Failure to allege scope of infringing activity results in lesser damages award

In Microsoft Corp v Wubbena 2007 US Dist LEXIS 14257, ND Ga (February 28 2007), a district court in Georgia has awarded Microsoft Corporation $265,000 in statutory damages for copyright and trademark infringement.

In its complaint Microsoft alleged that Jon Wubbena, an individual, was doing business as Atlantatechnology and Velvet Door Entertainment Inc (collectively referred to as the defendants) and advertising, marketing, installing and distributing computer programs which infringed Microsoft's registered copyrights and trademarks, including the mark OFFICE PRO 2003. According to the complaint, the defendants sold infringing and counterfeit software to an investigator under the OFFICE PRO 2003 mark. Microsoft claimed the defendants acted wilfully and requested statutory damages. None of the defendants answered the complaint and Microsoft filed a motion for entry of default which was granted. Microsoft then moved for entry of default judgment and requested statutory damages awards and attorneys' fees.

Microsoft requested statutory damages in the amount of $610,000: $30,000 for each of the seven allegedly infringed copyrights and $100,000 for each of the four marks alleged to have been counterfeited. In its request Microsoft asked for the maximum statutory limit for non-wilful conduct although it alleged that the defendants had wilfully infringed.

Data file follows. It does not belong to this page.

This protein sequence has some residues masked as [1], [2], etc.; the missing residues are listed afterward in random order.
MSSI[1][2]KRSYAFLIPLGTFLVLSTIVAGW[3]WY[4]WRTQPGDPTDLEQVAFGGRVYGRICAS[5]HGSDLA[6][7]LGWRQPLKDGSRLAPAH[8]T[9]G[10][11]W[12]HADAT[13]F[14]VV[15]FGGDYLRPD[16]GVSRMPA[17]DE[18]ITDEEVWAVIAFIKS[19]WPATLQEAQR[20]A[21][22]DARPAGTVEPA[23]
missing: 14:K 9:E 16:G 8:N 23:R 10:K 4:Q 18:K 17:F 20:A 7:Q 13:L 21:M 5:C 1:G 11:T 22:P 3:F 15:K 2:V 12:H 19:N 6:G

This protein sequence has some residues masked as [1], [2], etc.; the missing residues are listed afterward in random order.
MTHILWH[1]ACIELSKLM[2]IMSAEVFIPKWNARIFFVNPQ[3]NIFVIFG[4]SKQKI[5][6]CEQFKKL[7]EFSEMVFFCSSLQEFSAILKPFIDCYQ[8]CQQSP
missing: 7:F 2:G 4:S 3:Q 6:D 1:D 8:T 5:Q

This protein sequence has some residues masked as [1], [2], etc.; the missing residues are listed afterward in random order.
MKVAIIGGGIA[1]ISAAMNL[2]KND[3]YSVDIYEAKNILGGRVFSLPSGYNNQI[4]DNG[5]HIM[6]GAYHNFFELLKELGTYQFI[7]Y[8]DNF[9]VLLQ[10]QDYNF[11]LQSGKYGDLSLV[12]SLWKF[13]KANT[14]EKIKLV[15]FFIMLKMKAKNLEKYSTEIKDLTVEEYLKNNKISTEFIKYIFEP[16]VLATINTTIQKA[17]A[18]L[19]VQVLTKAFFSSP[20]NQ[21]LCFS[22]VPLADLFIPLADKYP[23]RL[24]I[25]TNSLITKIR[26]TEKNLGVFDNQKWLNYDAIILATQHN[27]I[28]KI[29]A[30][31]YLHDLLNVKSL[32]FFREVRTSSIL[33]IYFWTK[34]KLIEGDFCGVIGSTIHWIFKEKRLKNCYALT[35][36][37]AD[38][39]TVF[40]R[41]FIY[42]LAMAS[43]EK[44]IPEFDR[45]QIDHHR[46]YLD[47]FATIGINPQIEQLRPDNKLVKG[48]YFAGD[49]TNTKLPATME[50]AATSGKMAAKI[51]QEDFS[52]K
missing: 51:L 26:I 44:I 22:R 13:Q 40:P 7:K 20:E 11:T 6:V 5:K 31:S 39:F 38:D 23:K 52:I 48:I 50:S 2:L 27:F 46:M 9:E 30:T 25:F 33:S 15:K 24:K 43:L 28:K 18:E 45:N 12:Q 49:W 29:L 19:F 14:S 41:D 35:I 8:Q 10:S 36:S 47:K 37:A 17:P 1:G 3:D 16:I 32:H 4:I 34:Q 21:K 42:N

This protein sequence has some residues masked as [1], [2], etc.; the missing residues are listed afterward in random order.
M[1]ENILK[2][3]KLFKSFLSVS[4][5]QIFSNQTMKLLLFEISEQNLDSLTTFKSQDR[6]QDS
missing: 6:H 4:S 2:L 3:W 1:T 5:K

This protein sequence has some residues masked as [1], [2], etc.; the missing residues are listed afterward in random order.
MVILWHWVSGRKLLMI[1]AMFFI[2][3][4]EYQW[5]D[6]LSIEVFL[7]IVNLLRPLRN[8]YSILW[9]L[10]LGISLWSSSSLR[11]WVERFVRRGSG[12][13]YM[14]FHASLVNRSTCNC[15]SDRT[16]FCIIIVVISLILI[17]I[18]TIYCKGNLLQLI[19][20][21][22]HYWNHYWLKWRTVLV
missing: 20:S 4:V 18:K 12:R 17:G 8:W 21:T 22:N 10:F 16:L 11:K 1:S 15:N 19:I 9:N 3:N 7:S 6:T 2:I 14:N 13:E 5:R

The court declined to award the statutory maximum to Microsoft. In doing so, the court said that "statutory damage maximums should be reserved for cases of notable scope or particularly egregious conduct". According to the court, Microsoft failed to allege any facts concerning the scope of the defendants' activities and chose not to pursue damages for wilfulness. The court decided to award Microsoft a lesser amount than the statutory maximum because there was no allegation that the defendants "operated on a notable scale". Instead of $610,000 in damages, the court awarded Microsoft $265,000: $15,000 for each copyright infringed and $40,000 per trademark counterfeited. The court also awarded Microsoft attorneys' fees and granted a permanent injunction.

Leigh Ann Lindquist, Sughrue Mion PLLC, Washington DC

Unlock unlimited access to all WTR content